What was expected to be the contentious time for Alaskans to fight over Kenai River salmon has yet to arrive, and already a salmon war has erupted south of Anchorage.
At the front this time is the Alaska Department of Fish and Game, which has decided to start its own state-run commercial fishery. The state agency says it needs cash to pay for test fishing for late-run Kenai sockeye in July, so it's catching 6,000 early-run sockeye and selling them to make money now.
The Kenai River Sportfishing Association caught wind of this Tuesday and went almost apocalyptic.
All of the early-run Kenai reds are bound for the Russian River, a clearwater tributary to the glacially silted Kenai. The Russian has long been one of the largest sport fisheries in the state and the biggest summer attraction in the Sterling Highway wide spot of Cooper Landing. The early-run fish bound for the streams have for decades been reserved for anglers with all commercial fishing banned.
Fish and Game is of the opinion its fishery isn't a commercial fishery. The agency says it is merely planning to catch $60,000 worth of fish to sell for "cost recovery." The sport fishing association is of a different view: If you're catching fish and selling them, it's a commercial fishery.
Anglers, meanwhile, say none of that is what really matters anyway.
What matters is that the 6,000 fish caught by Fish and Game are 6,000 fish that won't get to the Russian River, where the early red salmon run has already started out weak. As of Tuesday, fewer than 500 reds had passed the fish counting weir on the clearwater stream about 75 miles upriver from the Kenai's mouth.
Forces were being rallied to protest the state's action on Wednesday.
Kenai Sportfishing sent its members an "action alert" calling the state fishery an "unexpected, unacceptable practice" Fish and Game apparently tried to undertake on the sly.
"No one in the local community was notified about this controversial fishery prior to its execution at 12:01 am, Tuesday, June 15th, the precise moment the Kenai River reopened to retention of early run king salmon," the sportfishing association noted. The unwritten accusation there is that Fish and Game started the fishery in conjunction with the reopening of the Kenai king fishery thinking anglers might be too busy fishing to notice. Obviously, if that was the agency's plan, it didn't work.
The new fishery is getting plenty of attention now, with the Kenai group charging that if the state isn't breaking the letter of the law with its new fishery, it's surely violating the intent of the law:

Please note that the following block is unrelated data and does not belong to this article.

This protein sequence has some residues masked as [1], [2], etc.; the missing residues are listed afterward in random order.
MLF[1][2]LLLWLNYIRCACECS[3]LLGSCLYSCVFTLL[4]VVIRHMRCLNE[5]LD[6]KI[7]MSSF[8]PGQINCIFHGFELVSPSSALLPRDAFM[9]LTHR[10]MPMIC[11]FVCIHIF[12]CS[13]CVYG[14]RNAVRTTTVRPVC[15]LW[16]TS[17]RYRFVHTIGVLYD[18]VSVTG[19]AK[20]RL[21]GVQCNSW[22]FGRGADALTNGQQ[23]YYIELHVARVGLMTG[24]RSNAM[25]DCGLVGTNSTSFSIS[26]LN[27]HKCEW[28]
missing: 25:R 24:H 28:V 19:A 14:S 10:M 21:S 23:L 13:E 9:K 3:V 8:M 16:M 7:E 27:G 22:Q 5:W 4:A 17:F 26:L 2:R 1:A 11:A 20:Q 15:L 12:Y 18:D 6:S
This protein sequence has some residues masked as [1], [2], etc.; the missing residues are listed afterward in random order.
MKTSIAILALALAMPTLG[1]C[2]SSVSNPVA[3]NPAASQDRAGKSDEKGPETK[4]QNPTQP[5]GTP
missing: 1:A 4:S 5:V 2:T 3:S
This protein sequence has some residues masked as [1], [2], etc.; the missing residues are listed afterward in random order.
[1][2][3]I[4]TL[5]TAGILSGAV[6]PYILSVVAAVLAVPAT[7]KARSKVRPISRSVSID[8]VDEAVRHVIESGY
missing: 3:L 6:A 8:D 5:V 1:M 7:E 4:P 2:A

The bottom line is that it appears ADF&G has been and is allowing a cost recovery program to be operated by an independent contractor, with little or no oversight and with little or no apparent regard for well established Upper Cook Inlet salmon management plans developed through the BOF (Board of Fisheries) public process over many years.
Since 1974, as outlined in the Russian River Sockeye Salmon Management Plan (5 AAC 57.150), the Russian River early run sockeye stocks have been managed as primarily a sport fishery, without directed harvest from any commercial fishery.
the Kenai River early run King Salmon Management Plan (5 AAC 57.160) states that the department shall manage the Kenai River early run king salmon primarily for sport and guided sport fisheries to achieve the optimal escapement goal. With set nets in the water near the mouth of the Kenai River throughout this week, for long hours unattended, incidental catch of Kenai River early run king salmon is unavoidable just as it is during other commercial set net openings.
And yet to come are the expected problems surrounding second-run Kenai River sockeye salmon in July.
Those fish are the primary target of Cook Inlet commercial fisheries and a now huge attraction for a personal-use dipnet fishery at the mouth of the Kenai. The run is forecast to be weak.
Fish and Game is under orders from the state Board of Fish to maximize the commercial catch of reds. That could lead to restrictions on the dipnet fishery or an early closure, which could set off an even bigger firestorm than that which now appears to be brewing.
Not to mention the political fallout if Fish and Game doesn't get enough salmon into the Kenai River in July to support the popular sport fishery there. That fishery, along with the companion fishery for late-run Kenai kings, pumps most of the cash into the Kenai and Soldotna tourism economy.
Contact Craig Medred at craig(at)alaskadispatch.com.